No patients withdrew from the study because of safety issues, and no new safety signals were identified in the trial.
Results from the dose-finding first part of the phase 2/3 SUNFISH trial, which tested Evrysdi in a total of 180 patients age 2 to 25 years with SMA types 2 or 3, showed that treatment with Evrysdi led to a greater than two-fold increase in median levels of SMN protein in the blood after one year of treatment.
Regarding the second part’s results, Genentech reported that the change from baseline in Motor Function Measure 32 (MFM-32) scale, the primary endpoint, was significantly greater in participants treated with Evrysdi compared to placebo. The strongest responses were observed in the youngest age group (2 to 5 years); 78.1% of participants who received Evrysdi showed an increase of three or more points on the MFM-32 compared to 52.9% of participants who received placebo. However, results in older patients were not as positive; only 57.1% of participants age 18 to 25 years who were taking the drug experienced stabilization of their disease (compared to 37.5% on placebo) — meaning, their muscle function did not get worse. (MFM-32 is a scale used to evaluate motor function in people with neurological disorders, including SMA.)
Statistically significant results were also seen in key secondary endpoints, including in the Revised Upper Limb Module (RULM), where a mean change from baseline was significantly greater in patients receiving Evrysdi compared with placebo.
In the SUNFISH trial, the most common adverse events were upper respiratory tract infection (31.7%), nasopharyngitis (25.8%), pyrexia (20.8%), headache (20%), diarrhea (16.7%), vomiting (14.2%), and cough (14.2%). While the rate of lower respiratory tract infections overall was similar in both treatment arms (Evrysdi and placebo), serious lower respiratory tract infections occurred in more patients in the Evrysdi group but were reported as unrelated and resolved without change to study treatment.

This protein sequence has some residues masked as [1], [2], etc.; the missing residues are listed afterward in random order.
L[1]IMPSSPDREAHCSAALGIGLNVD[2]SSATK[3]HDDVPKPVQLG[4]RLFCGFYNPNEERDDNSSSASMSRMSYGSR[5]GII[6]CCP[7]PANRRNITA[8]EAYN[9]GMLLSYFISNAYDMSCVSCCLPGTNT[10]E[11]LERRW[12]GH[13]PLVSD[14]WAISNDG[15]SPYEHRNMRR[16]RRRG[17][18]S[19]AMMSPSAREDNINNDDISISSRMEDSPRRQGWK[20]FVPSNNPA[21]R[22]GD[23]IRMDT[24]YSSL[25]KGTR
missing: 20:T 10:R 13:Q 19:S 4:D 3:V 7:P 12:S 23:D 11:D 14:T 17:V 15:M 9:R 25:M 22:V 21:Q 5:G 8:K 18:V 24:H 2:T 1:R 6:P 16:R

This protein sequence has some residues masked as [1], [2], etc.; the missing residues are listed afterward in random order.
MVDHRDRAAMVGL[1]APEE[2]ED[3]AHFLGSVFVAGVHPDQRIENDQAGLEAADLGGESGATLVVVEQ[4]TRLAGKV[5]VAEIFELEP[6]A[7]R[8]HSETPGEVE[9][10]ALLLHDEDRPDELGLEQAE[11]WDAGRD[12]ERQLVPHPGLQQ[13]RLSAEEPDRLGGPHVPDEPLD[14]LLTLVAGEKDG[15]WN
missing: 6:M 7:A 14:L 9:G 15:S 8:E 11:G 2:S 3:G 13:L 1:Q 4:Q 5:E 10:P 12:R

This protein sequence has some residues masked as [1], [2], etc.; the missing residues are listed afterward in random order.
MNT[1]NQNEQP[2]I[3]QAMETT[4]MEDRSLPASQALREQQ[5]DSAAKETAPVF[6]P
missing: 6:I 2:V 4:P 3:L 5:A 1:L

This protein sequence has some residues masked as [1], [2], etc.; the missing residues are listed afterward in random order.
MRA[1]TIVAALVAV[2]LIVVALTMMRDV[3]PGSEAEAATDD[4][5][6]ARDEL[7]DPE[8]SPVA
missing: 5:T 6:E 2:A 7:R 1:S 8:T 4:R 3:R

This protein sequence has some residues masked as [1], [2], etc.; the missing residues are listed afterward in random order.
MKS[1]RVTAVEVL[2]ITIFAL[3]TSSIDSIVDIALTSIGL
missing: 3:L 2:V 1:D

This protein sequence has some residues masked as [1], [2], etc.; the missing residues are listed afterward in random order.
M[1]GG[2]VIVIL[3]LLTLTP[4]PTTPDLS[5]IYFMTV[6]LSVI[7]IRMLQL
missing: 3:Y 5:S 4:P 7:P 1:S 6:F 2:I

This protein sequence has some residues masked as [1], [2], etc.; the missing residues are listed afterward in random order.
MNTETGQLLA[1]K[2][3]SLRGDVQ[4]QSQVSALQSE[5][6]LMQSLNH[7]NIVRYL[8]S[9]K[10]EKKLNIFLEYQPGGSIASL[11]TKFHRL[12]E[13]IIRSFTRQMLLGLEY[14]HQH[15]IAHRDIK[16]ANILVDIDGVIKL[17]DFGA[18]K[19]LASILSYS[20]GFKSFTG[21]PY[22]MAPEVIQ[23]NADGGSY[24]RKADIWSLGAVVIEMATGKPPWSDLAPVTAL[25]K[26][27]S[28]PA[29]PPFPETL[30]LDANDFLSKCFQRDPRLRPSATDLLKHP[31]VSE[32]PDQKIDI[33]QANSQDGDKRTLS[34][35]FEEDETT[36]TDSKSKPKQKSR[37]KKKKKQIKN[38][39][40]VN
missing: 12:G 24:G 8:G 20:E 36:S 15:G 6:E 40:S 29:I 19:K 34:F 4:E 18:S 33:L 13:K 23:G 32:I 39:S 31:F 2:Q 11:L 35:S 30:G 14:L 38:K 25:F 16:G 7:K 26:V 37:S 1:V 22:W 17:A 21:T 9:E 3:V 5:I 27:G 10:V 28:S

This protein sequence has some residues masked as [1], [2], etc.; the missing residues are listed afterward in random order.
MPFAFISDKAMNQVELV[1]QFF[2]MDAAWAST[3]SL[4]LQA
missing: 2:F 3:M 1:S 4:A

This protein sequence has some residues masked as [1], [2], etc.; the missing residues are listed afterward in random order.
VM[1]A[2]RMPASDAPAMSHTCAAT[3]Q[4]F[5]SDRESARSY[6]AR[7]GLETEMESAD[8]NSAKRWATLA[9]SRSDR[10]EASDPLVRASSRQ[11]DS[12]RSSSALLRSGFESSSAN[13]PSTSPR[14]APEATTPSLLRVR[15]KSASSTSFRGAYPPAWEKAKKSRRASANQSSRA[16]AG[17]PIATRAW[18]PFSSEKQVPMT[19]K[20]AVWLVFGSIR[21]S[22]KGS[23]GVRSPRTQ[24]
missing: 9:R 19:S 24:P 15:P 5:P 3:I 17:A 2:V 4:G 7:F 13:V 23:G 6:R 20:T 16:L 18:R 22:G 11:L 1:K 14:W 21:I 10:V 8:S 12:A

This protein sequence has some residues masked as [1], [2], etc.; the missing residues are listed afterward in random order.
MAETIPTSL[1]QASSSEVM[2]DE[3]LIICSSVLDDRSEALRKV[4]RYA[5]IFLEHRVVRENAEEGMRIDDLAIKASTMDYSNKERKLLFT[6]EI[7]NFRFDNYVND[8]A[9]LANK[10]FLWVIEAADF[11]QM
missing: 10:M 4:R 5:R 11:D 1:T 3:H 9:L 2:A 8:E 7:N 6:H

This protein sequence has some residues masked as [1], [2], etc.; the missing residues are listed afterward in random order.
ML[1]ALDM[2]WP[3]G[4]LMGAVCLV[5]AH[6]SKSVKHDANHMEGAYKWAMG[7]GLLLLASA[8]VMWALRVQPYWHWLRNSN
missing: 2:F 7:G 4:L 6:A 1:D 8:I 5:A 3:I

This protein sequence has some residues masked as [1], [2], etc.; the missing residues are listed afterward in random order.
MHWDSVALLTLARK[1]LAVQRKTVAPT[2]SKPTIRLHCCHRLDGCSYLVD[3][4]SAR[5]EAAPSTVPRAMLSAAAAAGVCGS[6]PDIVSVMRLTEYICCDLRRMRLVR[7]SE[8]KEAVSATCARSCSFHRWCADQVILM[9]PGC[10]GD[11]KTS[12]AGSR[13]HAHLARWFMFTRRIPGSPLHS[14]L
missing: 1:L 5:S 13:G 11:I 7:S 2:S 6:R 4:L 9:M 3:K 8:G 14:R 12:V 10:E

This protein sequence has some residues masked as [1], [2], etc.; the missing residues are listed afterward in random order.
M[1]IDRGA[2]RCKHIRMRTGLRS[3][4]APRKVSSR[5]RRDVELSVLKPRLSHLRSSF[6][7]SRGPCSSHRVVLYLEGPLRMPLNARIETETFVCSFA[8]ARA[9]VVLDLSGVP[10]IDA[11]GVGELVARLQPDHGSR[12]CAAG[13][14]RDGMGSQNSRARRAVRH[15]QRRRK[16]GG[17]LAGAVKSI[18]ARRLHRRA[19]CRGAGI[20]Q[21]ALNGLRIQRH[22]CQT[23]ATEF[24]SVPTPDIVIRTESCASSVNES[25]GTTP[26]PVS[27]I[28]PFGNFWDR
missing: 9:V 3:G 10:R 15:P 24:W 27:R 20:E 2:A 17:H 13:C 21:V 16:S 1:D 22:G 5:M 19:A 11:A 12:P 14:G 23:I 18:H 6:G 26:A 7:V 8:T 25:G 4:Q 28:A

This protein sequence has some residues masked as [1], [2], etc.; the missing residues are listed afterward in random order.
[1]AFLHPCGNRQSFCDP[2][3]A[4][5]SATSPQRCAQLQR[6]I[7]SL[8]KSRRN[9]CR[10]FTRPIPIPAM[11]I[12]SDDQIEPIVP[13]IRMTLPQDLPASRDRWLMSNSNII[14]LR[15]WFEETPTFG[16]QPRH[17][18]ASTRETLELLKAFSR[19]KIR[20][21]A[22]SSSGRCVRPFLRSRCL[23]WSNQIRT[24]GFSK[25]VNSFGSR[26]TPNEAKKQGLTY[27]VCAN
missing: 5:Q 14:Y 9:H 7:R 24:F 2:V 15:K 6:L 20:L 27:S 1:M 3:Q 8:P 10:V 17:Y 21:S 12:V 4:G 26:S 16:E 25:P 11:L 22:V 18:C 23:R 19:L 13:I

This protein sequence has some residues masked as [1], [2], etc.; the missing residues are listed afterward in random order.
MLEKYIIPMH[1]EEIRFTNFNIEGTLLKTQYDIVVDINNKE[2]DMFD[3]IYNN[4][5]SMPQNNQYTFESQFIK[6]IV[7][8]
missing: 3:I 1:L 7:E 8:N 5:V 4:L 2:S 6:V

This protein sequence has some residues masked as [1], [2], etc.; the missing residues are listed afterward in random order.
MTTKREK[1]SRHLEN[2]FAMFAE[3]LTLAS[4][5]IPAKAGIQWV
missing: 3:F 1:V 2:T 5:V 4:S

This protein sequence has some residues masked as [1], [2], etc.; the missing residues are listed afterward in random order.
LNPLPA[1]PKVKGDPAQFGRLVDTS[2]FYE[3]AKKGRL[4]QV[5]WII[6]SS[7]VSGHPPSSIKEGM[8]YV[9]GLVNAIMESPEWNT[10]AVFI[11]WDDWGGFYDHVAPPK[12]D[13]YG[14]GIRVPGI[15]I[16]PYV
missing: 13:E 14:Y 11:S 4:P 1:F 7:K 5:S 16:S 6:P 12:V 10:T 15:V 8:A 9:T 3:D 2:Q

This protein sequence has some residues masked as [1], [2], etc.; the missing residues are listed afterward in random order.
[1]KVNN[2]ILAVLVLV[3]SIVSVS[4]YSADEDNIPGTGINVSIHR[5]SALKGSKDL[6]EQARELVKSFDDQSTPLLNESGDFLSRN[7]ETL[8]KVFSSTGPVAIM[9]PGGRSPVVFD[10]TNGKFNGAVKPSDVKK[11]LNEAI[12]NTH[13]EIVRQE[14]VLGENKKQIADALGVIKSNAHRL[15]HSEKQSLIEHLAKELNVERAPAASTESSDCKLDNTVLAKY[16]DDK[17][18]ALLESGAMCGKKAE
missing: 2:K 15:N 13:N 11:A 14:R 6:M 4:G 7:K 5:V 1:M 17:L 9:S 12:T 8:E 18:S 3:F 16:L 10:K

There have been no treatment-related safety findings leading to study withdrawal in any Evrysdi trial. To date, more than 400 participants have been treated with Evrysdi.
About Roche Genentech’s patient access/support program
The MySMA Support program team is available to answer questions, provide product education, and help families understand insurance coverage and navigate appropriate financial assistance options to start and stay on Evrysdi. Patients can call 1-833-EVRYSDI or visit http://www.Evrysdi.com or https://www.Genentech-Access.com to learn more.
MDA and SMA
Since its inception, MDA has committed more than $48 million to SMA research and more than $1 billion across the spectrum of neuromuscular diseases. While this may be the third therapy for treating SMA, the increasing pace of drug development holds promise for the future of all neuromuscular diseases. Of the now 11 approved therapies for treating neuromuscular diseases, nine have been approved by the FDA in the past decade alone.
Evrysdi is currently being evaluated in four clinical trials in people with SMA. To learn more about the FIREFISH, SUNFISH, JEWELFISH, and RAINBOWFISH trials, visit ClinicalTrials.gov and enter “NCT02913482,” “NCT02908685,” “NCT03032172,” and “NCT03779334,” respectively, in the search box. For more information about the approval, read Genentech’s press release.